How do these workers adjust their other savings in response? Figure 2 documents that they raise their voluntary pension savings rate in tax-deductible accounts by 0.7 percentage points – a relative increase of about 12%.
I also find a smaller but significant increase in voluntary lump-sum contributions to occupational pension accounts.
Workers appear to lower their private savings in assets not earmarked for retirement, such as bank accounts, securities, or property, by the same amount as their pension savings increase. This suggests that total savings are unchanged. However, statistically I cannot rule out that the mandate had no effect on private savings so conclusions about total savings should be taken with a grain of salt.
Given that occupational and private pension accounts have very similar features, it seems surprising that the occupational pension mandate crowds in voluntary retirement savings. To test these findings and investigate the underlying mechanisms, I study the 2005 reform of the occupational pension system that lowered the earnings threshold for the mandate substantially, roughly from 25,000 to 19,000 Swiss francs.
Comparing workers newly covered by the mandate to those close to the cut-off but still not subject to it after the reform over time, I find very consistent results.
Exploring mechanisms, the positive impact on voluntary pension savings turns out to be completely driven by workers who had not contributed to private pension accounts before the reform. This suggests that the reform particularly encouraged people to save for retirement who had not previously been aware of the importance and advantages of contributing to pension pots.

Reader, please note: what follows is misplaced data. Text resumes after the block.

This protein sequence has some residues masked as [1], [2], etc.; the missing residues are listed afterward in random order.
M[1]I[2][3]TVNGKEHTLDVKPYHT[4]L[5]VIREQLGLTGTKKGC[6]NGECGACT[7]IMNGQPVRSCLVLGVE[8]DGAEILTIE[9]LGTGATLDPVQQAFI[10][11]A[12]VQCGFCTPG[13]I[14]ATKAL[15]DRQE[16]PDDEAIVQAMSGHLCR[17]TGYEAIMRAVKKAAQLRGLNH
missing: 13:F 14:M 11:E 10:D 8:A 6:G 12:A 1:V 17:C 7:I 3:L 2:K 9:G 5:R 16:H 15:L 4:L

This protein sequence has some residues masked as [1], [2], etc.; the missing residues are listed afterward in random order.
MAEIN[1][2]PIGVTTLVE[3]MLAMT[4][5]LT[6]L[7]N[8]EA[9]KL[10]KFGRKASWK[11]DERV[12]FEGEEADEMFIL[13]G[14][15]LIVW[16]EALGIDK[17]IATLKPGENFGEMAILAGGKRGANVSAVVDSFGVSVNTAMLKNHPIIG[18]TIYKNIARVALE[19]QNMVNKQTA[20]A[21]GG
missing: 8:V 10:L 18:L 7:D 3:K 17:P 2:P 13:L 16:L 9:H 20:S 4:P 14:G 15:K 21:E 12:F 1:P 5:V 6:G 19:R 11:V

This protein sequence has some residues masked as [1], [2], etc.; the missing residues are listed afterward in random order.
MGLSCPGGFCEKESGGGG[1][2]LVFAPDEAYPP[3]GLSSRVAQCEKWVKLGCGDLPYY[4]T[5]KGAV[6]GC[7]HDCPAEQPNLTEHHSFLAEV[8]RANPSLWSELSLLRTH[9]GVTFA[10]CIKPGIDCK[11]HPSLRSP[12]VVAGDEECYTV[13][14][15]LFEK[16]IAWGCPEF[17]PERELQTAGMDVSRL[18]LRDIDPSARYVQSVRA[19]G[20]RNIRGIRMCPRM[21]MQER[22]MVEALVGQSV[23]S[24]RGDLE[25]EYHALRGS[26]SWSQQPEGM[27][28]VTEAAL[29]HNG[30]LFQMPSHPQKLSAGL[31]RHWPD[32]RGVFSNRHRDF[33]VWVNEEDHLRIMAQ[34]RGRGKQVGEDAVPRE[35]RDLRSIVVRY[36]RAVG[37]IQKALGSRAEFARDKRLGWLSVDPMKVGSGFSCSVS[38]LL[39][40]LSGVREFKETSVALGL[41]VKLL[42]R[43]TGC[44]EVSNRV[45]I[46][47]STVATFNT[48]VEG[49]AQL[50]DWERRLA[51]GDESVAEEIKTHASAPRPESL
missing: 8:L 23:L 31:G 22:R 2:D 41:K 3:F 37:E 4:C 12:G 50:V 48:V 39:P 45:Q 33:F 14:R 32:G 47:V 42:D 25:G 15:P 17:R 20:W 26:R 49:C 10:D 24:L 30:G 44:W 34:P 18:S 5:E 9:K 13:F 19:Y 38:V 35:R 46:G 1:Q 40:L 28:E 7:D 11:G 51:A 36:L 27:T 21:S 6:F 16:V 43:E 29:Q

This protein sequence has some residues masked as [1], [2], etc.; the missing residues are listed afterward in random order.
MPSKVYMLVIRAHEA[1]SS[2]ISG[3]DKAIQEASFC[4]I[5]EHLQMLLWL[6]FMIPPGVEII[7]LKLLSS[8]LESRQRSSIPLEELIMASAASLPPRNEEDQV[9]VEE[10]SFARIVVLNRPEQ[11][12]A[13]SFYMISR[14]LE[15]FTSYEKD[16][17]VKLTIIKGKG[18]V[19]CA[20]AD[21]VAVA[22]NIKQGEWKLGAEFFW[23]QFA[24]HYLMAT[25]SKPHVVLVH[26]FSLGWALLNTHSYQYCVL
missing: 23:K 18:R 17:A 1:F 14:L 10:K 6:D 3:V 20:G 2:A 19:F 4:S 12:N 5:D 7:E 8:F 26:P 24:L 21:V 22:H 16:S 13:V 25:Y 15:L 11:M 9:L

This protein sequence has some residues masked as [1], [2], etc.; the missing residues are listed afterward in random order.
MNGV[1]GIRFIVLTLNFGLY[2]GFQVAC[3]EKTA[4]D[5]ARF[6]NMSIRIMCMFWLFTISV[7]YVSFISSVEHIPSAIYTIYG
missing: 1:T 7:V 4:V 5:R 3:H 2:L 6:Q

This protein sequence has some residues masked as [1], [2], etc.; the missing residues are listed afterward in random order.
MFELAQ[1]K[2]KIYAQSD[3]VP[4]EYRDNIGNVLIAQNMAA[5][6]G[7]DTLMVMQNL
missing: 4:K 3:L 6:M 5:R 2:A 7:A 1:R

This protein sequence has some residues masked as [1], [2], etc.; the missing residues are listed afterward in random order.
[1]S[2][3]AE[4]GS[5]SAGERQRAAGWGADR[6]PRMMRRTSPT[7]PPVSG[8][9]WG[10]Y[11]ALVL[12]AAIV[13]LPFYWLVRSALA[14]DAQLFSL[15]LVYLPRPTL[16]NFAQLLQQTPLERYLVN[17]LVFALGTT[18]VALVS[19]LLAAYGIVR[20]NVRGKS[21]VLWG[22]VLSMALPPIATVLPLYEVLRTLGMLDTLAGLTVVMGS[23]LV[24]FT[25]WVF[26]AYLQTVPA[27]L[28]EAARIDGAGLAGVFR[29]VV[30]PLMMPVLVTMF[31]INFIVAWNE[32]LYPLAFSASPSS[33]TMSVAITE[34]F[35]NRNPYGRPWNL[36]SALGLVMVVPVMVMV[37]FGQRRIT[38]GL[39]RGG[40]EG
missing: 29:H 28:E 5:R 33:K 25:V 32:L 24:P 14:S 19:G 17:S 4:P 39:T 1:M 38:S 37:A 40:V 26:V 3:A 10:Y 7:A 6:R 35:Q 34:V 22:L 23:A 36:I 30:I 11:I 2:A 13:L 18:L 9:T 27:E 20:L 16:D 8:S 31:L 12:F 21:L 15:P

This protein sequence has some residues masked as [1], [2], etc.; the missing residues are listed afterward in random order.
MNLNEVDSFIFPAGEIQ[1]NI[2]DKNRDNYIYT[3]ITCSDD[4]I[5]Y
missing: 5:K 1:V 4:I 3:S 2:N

Being enrolled in an occupational pension plan due to the mandate could have achieved this by providing information about the need to save for retirement, the saving vehicles available for doing so, and the tax benefits associated with them, as well as by boosting salience of the pension system.
Nevertheless, I find that only workers in high-income households, who are likely secondary earners, respond by increasing voluntary pension savings. Individuals who are more likely to live hand to mouth because they do not have other sources of income or a partner who is earning more reduce voluntary pension savings once they are forced to contribute to an occupational pension pot.
To assess whether pension policies boost retirement savings in the long run, researchers need data tracking workers’ saving decisions over their entire careers. For most countries we don’t yet have data spanning such a long period.
However, the evidence from Switzerland is suggestive. It shows that mandatory pension plan enrolment has the potential to directly affect not only how much people save for retirement but also their attitudes and awareness of saving options.
This implies that governments could do more to prepare people for retirement by enhancing financial literacy, improving knowledge about the pension system, and motivating people to develop a financial plan for old age.
About the author
David Burgherr is Research Assistant at the International Inequalities Institute at the London School of Economics and a CAGE PhD candidate.
Burgherr, D. (2022). Behavioral Responses to a Pension Savings Mandate: Quasi-experimental Evidence from Swiss Tax Data. CAGE Working Paper (no. 645).